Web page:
Amid widespread criticism of the deployment of military-grade weapons and vehicles by police officers in Ferguson, Mo., President Obama recently ordered a review of federal efforts supplying equipment to local law enforcement agencies across the country.
So, we decided to take a look at what the president might find.
NPR obtained data from the Pentagon on every military item sent to local, state and federal agencies through the Pentagon’s Law Enforcement Support Office — known as the 1033 program — from 2006 through April 23, 2014. The Department of Defense does not publicly report which agencies receive each piece of equipment, but they have identified the counties that the items were shipped to, a description of each, and the amount the Pentagon initially paid for them.
We took the raw data, analyzed it and have organized it to make it more accessible. We are making that data set available to the public today.
Here’s what we found:
1. Gear: MRAPs, Bayonets And Grenade Launchers
The 1033 program is the key source of the most visible, big-ticket, military item being sent to local law enforcement: mine-resistant, ambush-protected vehicles, or MRAPs. Designed to withstand bullets, grenades and roadside bombs on the front lines of war, more than 600 of them have been sent to local law enforcement agencies in almost every state in the U.S., mostly within the past year. Los Angeles County, for example, has nine of these vehicles, six of which were obtained just this past March.
But the program is a conduit for much more than just MRAPs. Since 2006, through the 1033 program, the Pentagon has also distributed:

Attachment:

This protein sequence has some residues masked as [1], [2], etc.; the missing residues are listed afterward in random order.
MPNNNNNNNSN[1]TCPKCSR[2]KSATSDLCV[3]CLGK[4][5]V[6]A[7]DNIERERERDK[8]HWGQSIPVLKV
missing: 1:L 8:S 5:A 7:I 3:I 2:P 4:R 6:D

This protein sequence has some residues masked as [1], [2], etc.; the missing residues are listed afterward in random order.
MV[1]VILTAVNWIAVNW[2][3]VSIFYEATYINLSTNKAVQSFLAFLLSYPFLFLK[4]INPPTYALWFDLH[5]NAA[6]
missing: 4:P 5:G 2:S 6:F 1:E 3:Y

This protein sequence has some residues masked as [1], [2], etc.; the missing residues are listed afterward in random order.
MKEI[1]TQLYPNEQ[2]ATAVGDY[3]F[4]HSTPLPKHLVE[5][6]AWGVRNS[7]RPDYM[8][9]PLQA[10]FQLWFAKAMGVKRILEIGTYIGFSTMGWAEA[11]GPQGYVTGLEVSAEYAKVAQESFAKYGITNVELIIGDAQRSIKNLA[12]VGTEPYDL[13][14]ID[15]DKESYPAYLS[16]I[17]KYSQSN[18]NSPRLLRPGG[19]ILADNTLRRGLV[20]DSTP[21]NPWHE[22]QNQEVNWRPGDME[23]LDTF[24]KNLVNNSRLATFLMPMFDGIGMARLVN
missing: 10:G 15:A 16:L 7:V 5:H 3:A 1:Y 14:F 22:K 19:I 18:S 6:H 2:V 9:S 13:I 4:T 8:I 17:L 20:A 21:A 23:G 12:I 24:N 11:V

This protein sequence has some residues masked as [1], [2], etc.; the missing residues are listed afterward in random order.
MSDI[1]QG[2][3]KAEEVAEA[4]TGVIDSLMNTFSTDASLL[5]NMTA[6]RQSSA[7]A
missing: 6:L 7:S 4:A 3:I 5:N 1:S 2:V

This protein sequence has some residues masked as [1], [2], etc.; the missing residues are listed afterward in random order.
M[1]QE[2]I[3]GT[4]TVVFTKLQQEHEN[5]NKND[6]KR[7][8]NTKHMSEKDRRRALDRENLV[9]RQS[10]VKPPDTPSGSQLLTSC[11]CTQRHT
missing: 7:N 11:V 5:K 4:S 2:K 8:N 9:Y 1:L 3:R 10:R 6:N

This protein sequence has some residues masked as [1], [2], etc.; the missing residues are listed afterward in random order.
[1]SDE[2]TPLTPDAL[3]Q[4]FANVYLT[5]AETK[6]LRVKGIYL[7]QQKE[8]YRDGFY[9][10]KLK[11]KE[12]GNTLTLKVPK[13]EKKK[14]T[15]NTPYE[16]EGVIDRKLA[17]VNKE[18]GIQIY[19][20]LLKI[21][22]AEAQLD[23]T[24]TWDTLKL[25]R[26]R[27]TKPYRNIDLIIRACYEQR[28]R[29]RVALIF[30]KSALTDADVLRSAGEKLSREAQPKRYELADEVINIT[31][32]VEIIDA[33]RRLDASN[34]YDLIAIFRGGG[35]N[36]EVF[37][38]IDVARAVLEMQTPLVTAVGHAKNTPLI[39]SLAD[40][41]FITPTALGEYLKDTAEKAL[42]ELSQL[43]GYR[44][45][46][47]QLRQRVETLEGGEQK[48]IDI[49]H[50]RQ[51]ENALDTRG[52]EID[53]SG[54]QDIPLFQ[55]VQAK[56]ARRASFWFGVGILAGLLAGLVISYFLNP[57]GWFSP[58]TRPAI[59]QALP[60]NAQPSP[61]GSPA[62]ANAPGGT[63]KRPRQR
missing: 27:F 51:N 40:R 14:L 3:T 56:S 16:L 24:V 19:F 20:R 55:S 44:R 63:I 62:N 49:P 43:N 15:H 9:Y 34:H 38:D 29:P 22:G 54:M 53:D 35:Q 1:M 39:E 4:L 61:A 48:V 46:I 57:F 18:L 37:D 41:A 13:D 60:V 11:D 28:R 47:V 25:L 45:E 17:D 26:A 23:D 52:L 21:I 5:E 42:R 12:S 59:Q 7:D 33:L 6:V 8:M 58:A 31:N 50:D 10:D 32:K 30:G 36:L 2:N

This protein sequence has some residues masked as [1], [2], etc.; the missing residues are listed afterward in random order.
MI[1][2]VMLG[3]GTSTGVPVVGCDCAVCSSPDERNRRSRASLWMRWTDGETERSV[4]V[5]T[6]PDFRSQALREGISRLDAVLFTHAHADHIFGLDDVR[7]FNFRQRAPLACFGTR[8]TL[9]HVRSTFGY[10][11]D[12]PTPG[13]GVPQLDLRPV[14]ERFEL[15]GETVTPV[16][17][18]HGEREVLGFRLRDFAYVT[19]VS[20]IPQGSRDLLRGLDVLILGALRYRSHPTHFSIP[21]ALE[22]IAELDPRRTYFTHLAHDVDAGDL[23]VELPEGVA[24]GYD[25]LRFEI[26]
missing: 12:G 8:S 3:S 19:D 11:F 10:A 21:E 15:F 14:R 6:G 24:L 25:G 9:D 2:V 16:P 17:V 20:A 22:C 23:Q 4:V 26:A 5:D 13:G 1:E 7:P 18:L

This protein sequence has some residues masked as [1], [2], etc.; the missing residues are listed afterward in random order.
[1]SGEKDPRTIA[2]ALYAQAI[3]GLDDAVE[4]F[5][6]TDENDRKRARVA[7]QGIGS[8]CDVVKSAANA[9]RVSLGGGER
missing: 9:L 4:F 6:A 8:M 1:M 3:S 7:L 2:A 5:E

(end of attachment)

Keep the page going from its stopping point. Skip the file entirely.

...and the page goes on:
- 79,288 assault rifles
- 205 grenade launchers
- 11,959 bayonets
- 3,972 combat knives
- $124 million worth of night-vision equipment, including night-vision sniper scopes
- 479 bomb detonator robots
- 50 airplanes, including 27 cargo transport airplanes
- 422 helicopters
- More than $3.6 million worth of camouflage gear and other “deception equipment”
2. More Than Just Combat Gear
It turns out that weapons are a relatively small part of the 1033 program.
Each item in the database has a National Stock Number (NSN), which NPR used to determine the general category of each item and gain a broader understanding of what types of equipment have been made available through the 1033 program. The list includes building materials, musical instruments and even toiletries. (We’ve added those categories to the data we’re publishing today.)
Actual weaponry, not including vehicles of any kind, account for just over 3 percent of the total value of all goods sent out by the Pentagon between 2006 and April.
3. What The Data Don’t Tell Us: Why?
Congress authorized the 1033 program in 1989 to equip local, state and federal agencies in the war on drugs. In 1996, Congress widened the program’s scope to include counterterrorism. But the data do not confirm whether either of those public safety goals are, in fact, driving decisions about the distribution of equipment. Areas with large populations or high crime rates aren’t necessarily receiving more or less than their share of the items. Nor is a greater amount of equipment being sent to areas along the U.S. borders or coasts, places more likely to be drug trafficking corridors or terrorist targets.
Looking exclusively at who is getting what, the data don’t clearly point to why certain agencies are receiving more surplus items than others.
Here’s how it works: Equipment is posted to LESO’s (the 1033 program office) website, and then local agencies can request it. Only state coordinators to the Defense Logistics Agency are tasked with approving or denying those requests.
We did see trends in the data over time that show patterns of military overstocking and surplus.
What The Data Don’t Tell Us: The Local Story
Our analysis of the data only took us so far. Many questions remain.
The data are merely a starting point for further exploration into why certain overstocked and surplus items are — and aren’t — being requested. Questions remain about how and why they are being used, and the benefit, if any, to local law enforcement.
We’ve provided NPR member stations with the tools to begin asking these and other questions. With reporting at the national and local levels, we will continue to follow this story.